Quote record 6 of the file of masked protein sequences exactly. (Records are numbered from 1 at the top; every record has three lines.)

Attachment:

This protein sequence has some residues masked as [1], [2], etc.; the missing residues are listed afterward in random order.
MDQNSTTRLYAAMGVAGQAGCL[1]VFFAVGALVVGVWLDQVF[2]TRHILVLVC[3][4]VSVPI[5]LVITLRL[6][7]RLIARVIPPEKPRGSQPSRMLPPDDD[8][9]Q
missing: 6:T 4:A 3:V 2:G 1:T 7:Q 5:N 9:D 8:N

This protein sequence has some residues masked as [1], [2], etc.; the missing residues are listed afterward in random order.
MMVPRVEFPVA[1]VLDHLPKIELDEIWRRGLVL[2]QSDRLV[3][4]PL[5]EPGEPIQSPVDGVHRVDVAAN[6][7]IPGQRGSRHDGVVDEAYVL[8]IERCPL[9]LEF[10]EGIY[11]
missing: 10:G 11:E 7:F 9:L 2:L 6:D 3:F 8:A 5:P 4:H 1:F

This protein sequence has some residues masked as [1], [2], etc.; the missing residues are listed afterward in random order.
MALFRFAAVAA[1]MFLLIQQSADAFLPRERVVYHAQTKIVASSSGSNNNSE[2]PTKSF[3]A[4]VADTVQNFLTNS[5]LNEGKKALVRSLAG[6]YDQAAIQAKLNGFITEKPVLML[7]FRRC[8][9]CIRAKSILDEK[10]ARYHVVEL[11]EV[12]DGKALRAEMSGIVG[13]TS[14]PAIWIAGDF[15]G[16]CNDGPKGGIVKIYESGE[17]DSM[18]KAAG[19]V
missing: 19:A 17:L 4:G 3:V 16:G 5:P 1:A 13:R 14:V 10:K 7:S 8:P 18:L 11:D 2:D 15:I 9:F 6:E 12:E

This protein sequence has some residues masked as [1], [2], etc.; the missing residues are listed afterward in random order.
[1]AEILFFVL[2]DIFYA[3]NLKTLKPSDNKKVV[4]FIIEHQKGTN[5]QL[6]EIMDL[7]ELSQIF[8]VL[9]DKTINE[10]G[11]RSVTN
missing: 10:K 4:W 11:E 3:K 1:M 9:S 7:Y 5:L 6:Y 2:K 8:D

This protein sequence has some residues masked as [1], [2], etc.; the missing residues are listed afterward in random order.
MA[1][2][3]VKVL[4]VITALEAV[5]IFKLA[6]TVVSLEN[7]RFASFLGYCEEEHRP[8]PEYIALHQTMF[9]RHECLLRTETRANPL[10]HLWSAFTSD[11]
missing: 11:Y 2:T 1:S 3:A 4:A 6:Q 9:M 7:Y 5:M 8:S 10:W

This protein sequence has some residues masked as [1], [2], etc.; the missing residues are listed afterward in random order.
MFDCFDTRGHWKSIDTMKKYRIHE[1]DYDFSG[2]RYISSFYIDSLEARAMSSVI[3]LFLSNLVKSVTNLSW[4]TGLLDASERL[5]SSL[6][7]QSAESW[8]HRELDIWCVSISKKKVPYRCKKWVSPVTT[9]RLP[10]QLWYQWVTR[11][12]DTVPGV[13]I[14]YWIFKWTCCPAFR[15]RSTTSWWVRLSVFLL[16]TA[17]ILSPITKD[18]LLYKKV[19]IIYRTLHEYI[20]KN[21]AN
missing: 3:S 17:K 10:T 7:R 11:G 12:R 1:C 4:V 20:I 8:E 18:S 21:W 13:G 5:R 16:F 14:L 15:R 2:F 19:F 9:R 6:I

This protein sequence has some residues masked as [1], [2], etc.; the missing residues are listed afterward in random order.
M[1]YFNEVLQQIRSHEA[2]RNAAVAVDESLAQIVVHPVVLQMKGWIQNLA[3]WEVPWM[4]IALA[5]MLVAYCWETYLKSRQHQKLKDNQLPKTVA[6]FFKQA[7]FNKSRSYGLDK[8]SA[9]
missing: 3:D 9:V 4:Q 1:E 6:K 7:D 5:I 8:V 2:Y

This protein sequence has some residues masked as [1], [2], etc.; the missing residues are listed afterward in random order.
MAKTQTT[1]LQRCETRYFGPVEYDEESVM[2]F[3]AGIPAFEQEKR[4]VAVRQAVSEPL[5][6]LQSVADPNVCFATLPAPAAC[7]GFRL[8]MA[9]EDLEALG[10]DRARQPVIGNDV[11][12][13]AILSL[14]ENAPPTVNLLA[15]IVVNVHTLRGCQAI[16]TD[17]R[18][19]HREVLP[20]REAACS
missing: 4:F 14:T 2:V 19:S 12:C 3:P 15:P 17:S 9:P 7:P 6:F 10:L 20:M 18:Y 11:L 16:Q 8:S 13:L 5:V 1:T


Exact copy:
This protein sequence has some residues masked as [1], [2], etc.; the missing residues are listed afterward in random order.
MFDCFDTRGHWKSIDTMKKYRIHE[1]DYDFSG[2]RYISSFYIDSLEARAMSSVI[3]LFLSNLVKSVTNLSW[4]TGLLDASERL[5]SSL[6][7]QSAESW[8]HRELDIWCVSISKKKVPYRCKKWVSPVTT[9]RLP[10]QLWYQWVTR[11][12]DTVPGV[13]I[14]YWIFKWTCCPAFR[15]RSTTSWWVRLSVFLL[16]TA[17]ILSPITKD[18]LLYKKV[19]IIYRTLHEYI[20]KN[21]AN
missing: 3:S 17:K 10:T 7:R 11:G 12:R 1:C 4:V 20:I 8:E 18:S 21:W 13:G 5:R 16:F 14:L 15:R 2:F 19:F 9:R 6:I